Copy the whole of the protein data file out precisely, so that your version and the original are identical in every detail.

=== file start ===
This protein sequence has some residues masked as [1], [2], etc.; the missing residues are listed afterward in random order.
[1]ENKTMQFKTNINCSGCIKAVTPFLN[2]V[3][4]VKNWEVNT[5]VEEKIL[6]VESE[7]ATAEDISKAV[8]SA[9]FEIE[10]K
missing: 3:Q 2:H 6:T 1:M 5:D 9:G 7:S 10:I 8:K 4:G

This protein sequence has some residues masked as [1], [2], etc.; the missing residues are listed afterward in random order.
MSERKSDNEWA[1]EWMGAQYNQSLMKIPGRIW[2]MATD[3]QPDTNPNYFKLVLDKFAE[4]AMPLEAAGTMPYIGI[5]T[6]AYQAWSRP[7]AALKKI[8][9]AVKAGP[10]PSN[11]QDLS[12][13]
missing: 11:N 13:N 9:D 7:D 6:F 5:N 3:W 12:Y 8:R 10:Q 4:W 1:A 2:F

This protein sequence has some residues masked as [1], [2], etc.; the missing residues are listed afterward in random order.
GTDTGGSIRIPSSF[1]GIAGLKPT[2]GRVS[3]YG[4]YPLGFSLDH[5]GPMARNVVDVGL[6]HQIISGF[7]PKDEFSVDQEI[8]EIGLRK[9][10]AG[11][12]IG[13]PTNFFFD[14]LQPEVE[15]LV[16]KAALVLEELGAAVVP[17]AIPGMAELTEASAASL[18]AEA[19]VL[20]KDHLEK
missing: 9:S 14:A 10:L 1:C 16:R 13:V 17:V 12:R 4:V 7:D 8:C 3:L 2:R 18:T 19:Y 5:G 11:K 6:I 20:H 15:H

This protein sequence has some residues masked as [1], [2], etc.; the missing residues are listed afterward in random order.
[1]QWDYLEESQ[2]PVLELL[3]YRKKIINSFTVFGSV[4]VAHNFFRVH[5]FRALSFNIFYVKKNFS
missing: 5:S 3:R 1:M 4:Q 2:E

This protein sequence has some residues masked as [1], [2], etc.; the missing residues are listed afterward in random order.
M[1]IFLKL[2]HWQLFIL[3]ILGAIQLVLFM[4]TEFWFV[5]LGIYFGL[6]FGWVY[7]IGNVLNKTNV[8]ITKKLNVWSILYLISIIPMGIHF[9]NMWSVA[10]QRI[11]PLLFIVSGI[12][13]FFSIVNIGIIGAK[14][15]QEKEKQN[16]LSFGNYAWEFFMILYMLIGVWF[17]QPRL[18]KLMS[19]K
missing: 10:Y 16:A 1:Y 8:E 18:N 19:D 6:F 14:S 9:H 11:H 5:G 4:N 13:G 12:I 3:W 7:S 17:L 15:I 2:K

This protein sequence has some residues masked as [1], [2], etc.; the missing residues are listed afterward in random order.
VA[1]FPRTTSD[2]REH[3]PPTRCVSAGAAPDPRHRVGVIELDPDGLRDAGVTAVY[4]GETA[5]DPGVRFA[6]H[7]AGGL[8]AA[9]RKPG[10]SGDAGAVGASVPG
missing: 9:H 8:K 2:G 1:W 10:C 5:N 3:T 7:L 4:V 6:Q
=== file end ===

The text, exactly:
This protein sequence has some residues masked as [1], [2], etc.; the missing residues are listed afterward in random order.
[1]ENKTMQFKTNINCSGCIKAVTPFLN[2]V[3][4]VKNWEVNT[5]VEEKIL[6]VESE[7]ATAEDISKAV[8]SA[9]FEIE[10]K
missing: 3:Q 2:H 6:T 1:M 5:D 9:G 7:S 10:I 8:K 4:G

This protein sequence has some residues masked as [1], [2], etc.; the missing residues are listed afterward in random order.
MSERKSDNEWA[1]EWMGAQYNQSLMKIPGRIW[2]MATD[3]QPDTNPNYFKLVLDKFAE[4]AMPLEAAGTMPYIGI[5]T[6]AYQAWSRP[7]AALKKI[8][9]AVKAGP[10]PSN[11]QDLS[12][13]
missing: 11:N 13:N 9:D 7:D 6:F 5:N 3:W 12:Y 8:R 10:Q 4:W 1:A 2:F

This protein sequence has some residues masked as [1], [2], etc.; the missing residues are listed afterward in random order.
GTDTGGSIRIPSSF[1]GIAGLKPT[2]GRVS[3]YG[4]YPLGFSLDH[5]GPMARNVVDVGL[6]HQIISGF[7]PKDEFSVDQEI[8]EIGLRK[9][10]AG[11][12]IG[13]PTNFFFD[14]LQPEVE[15]LV[16]KAALVLEELGAAVVP[17]AIPGMAELTEASAASL[18]AEA[19]VL[20]KDHLEK
missing: 9:S 14:A 10:L 1:C 16:R 13:V 17:V 12:R 4:V 7:D 8:C 3:L 2:R 18:T 19:Y 5:G 11:K 6:I 20:H 15:H

This protein sequence has some residues masked as [1], [2], etc.; the missing residues are listed afterward in random order.
[1]QWDYLEESQ[2]PVLELL[3]YRKKIINSFTVFGSV[4]VAHNFFRVH[5]FRALSFNIFYVKKNFS
missing: 5:S 3:R 1:M 4:Q 2:E

This protein sequence has some residues masked as [1], [2], etc.; the missing residues are listed afterward in random order.
M[1]IFLKL[2]HWQLFIL[3]ILGAIQLVLFM[4]TEFWFV[5]LGIYFGL[6]FGWVY[7]IGNVLNKTNV[8]ITKKLNVWSILYLISIIPMGIHF[9]NMWSVA[10]QRI[11]PLLFIVSGI[12][13]FFSIVNIGIIGAK[14][15]QEKEKQN[16]LSFGNYAWEFFMILYMLIGVWF[17]QPRL[18]KLMS[19]K
missing: 10:Y 16:A 1:Y 8:E 18:N 19:D 6:F 14:S 9:H 11:H 5:G 4:N 13:G 12:I 3:W 7:S 17:L 15:I 2:K

This protein sequence has some residues masked as [1], [2], etc.; the missing residues are listed afterward in random order.
VA[1]FPRTTSD[2]REH[3]PPTRCVSAGAAPDPRHRVGVIELDPDGLRDAGVTAVY[4]GETA[5]DPGVRFA[6]H[7]AGGL[8]AA[9]RKPG[10]SGDAGAVGASVPG
missing: 9:H 8:K 2:G 1:W 10:C 5:N 3:T 7:L 4:V 6:Q